The band, which in 2002 went from playing tiny Sydney pubs to being on the cover of American Rolling Stone as the face of "new rock" only to virtually implode one album later, looked dead and buried this time last year.

As Rosser says: "Even friends of mine thought we had broken up and I had to keep reassuring them there is another Vines album coming."

That album, their third, called Vision Valley, emerged in April after Nicholls was diagnosed with Asperger syndrome (a mild form of autism), which was exacerbated by the pressures of touring and media calls. The band's management decided the only way to handle this was to keep everything smaller and more manageable. There would be hardly any interviews, few shows and much lower expectations.

"We did go to a lot of effort to let people know not to expect gigs from us, because massive amounts of touring were not good for us," Rosser explains.

But now, having just returned from a quick visit to Britain, where they played a small gig in London then a set at the massive Reading Festival in Leeds, the Vines have three shows this week at the relatively small Annandale Hotel.

"If we didn't want to do it, we wouldn't do it," says Nicholls, who seems relaxed and chatty behind his veil of lank hair. "In a way we are starting again, step by step. Now we're very conscious of making small steps, keeping the shows wider apart, and we get really excited about each show, which is better than being real chaotic, for me to scream and throw things around to make it exciting for myself."

So was he expecting an audience of people wondering when they would see "the mad bit"?

"It's happening right now but I'm trying to control myself," Nicholls says, grinning and provoking laughter from his bandmates. "But I'm not really a weirdo. I'd like to think that."

From The Australian:

Winning Days for Evolved Vines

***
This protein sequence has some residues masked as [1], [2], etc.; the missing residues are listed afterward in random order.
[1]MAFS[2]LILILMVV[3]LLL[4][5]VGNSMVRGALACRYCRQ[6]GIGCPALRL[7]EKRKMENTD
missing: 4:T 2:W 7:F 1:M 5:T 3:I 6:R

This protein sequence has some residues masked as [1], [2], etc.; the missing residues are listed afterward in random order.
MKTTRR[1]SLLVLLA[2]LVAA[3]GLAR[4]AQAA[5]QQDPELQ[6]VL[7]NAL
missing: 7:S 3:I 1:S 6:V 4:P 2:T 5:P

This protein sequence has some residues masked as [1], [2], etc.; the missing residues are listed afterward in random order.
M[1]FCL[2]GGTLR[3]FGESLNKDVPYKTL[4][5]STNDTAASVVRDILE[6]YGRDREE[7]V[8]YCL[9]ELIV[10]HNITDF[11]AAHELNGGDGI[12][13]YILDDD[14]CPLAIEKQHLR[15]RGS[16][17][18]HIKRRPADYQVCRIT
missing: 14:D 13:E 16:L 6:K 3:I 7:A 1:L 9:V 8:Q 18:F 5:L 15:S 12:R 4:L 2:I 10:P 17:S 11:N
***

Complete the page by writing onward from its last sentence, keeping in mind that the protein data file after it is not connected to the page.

By Ian Shedden
September 6, 2006

IPB Image

HAIR flailing, guitar flying and screaming F..k the world like he means it, Craig Nicholls is a man possessed.

What's more, he seems to be enjoying it. So too, it appears, are the 400 people at last night's gig at Sydney's Annandale Hotel.
Things didn't go this well the last time the Vines played the main stage of the Annandale.

Nicholls had an altercation with a photographer, bassist Patrick Matthews left the stage early, never to return, and many predicted a premature end to Australia's most successful and volatile rock 'n' roll export of the early noughties.

That was in November 2004. It didn't help that Nicholls was diagnosed soon after with Asperger's syndrome, a form of autism that makes social situations difficult to handle. The Sydney band's winning days, to use the title of their second album, seemed over.

It didn't look that way last night, though, as Nicholls and his three bandmates, including recent addition Brad Heald on bass, bombarded a sellout crowd at the Annandale with material from 2002's internationally successful debut album Highly Evolved, from Winning Days (the 2004 album that includes F..k the world) and from this year's surprise comeback album, Vision Valley.

The show was a reminder that the Vines - and Nicholls - still have something to say about the future of Australian rock 'n' roll.

Last night's performance confirmed Nicholls's staying power as an engaging front man and flew in the face of his reputation of someone who ostracises his audience.

Nicholls is trying his best to counter his illness, which many people, including the band's management company, believed might end the Vines' touring career.

This week they are playing a string of small dates in Sydney and Melbourne, following their lauded, unannounced appearance at the Splendour in the Grass festival in Byron Bay, in northeastern NSW, in July.

"We thought it would be nice to go back to the Annandale," Nicholls told The Australian before the show. "We wanted to come back starting at smaller venues."

The band has just completed shows in Britain and drummer Hamish Rosser said there were also plans for the group to play overseas later this year.

Nicholls, meanwhile, is busy writing songs for the next album, which he predicts will be ready for release next year. Health wise, he said, he was "feeling great".

* The Vines play the Annandale tomorrow and Friday and the Corner in Melbourne on Saturday and Sunday.

From the Daily Telegraph:

Vines Climb Back

Kathy McCabe
September 06, 2006

IPB Image IPB Image

THE Vines last night showed once and for all they are back as one of Australia's most dynamic rock outfits.

Fresh from rave reviews for their set at prestigious British festivals in recent weeks, Craig Nicholls and his bandmates played the first of three sold-out shows at the nursery of rock'n'roll, the Annandale Hotel.

It was at the Annandale Hotel when Nicholls suffered a breakdown and the band imploded in May 2004. Nicholls, who had charges of assault and malacious damage dropped, was diagnosed with a mild form of autism, Asperger's Syndrome.